|04.23.10 at 11:24 am ET|
If Jon Lester struggles against the Orioles, then the April problems will no longer be speculation ‘ it will be the cold, hard truth. Lester is 10-0 with a miniscule 2.39 ERA in 12 career starts vs. the division rivals. This would be a great time for Lester to turn the season around, especially heading into the final week of his month of despair.
The Orioles have gotten off to an abysmal 2-14 start this season, and as a team they are only hitting .225, which is tied for third worst in the American League with Toronto. This is good news for Lester, because opposing hitters are batting .313 against the lefty – way above his career .259 mark.
There hasn’t been much good news to speak about in Baltimore, and this could be what Lester needs to bust out of the funk.
Another Red Sox player that could enjoy a little Orioles in his life: David Ortiz. Ortiz has had great success against Friday’s starter, Jeremy Guthrie. “Big Papi” is a career .304 hitter against Guthrie with two career home runs. Nothing will get Ortiz going like a couple of long balls in front of the home fans, before the Sox head out on the road.
Guthrie has a career 1-5 record vs. the Sox, and three of those losses came in 2009. In his four appearances last year against Boston, Guthrie sported a lofty 7.23 ERA.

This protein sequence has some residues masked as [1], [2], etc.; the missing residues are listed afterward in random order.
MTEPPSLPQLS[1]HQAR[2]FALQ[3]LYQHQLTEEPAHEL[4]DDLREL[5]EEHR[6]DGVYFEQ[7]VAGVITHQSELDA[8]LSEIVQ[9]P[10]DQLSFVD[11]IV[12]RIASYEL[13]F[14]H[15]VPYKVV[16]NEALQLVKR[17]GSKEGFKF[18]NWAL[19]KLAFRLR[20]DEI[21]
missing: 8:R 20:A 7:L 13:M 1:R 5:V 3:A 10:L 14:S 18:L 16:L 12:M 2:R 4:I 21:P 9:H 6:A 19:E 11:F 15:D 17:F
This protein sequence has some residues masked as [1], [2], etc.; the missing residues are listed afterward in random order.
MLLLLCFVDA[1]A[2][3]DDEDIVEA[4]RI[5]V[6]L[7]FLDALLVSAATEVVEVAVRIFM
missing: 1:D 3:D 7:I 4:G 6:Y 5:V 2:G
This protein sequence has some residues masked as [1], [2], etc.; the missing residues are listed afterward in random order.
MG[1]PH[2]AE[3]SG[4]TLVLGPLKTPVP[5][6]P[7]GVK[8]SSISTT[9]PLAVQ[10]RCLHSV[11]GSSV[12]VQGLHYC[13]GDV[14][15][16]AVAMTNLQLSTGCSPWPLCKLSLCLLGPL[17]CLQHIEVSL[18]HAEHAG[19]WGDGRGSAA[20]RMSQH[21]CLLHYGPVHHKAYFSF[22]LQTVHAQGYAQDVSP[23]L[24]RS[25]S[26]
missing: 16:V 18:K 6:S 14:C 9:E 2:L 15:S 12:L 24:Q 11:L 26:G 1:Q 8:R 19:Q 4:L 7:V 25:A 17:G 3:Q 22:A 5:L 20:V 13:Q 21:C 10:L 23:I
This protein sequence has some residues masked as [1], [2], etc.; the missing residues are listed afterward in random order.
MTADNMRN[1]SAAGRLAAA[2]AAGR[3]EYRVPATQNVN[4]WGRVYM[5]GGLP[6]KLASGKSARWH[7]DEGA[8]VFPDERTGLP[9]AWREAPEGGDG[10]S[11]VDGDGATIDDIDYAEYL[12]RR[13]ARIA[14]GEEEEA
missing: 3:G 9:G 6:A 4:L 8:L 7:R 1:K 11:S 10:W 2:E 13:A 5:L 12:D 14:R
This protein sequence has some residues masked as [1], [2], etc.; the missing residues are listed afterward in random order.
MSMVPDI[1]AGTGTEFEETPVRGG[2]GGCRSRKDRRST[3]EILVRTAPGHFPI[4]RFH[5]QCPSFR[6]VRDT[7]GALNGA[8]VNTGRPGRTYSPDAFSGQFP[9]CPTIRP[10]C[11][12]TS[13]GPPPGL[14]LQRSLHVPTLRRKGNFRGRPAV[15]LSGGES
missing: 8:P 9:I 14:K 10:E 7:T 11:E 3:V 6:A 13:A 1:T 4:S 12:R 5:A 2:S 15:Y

ORIOLES VS. JON LESTER
Nick Markakis (36 plate appearances): .200 average/ .222 OBP/ .314 slugging percentage, 1 walk, 10 strikeouts
Brian Roberts (35): .281/ .343/ .565, 1 homer, 3 walks, 7 strikeouts
Adam Jones (22): .263/ .364/ .263, 3 walks, 6 strikeouts
Ty Wigginton (14): .462/ .500/ .769, 1 homer, 1 walk, 1 strikeout
Miguel Tejada (12): .444/ .500/ .444, 2 walks
Matt Wieters (9): .556/ .556/ .556, 2 strikeouts
Luke Scott (8): .000/ .000/ .000, 3 strikeouts
Nolan Reimold (7): .500/ .571/ .667, 1 walk, 1 strikeout
Cezar Izturis (6): .333/ .333/ .333, 1 strikeout
Felix Pie (5): .400/ .400/ .600, 1 strikeout
Robert Andino: 3-for-4
Never faced: Garret Atkins, Julio Lugo, Craig Tatum
RED SOX VS. GUTHRIE
Kevin Youkilis (33 plate appearances): .250 average/ .364 OBP/ .393 slugging percentage, 1 homer, 5 walks, 7 strikeouts
Dustin Pedroia (32): .321/ .406/ .393, 4 walks, 3 strikeouts
David Ortiz (28): .304/ .393/ .739, 2 homers, 3 walks, 5 strikeouts
Mike Lowell (25): .174/ .240/ .304, 1 homer, 2 walks, 1 strikeout
J.D. Drew (24): .300/ .417/ .650, 1 homer, 4 walks, 3 strikeouts
Jason Varitek (21): .263/ .333/ .474, 1 homer, 2 walks, 4 strikeouts
Adrian Beltre (20): .056/ .150/ .111, 2 walks, 4 strikeouts
Marco Scutaro (18): .235/ .278/ .294, 1 walk, 3 strikeouts
Victor Martinez: 1-for-4
Josh Reddick: 1-for-1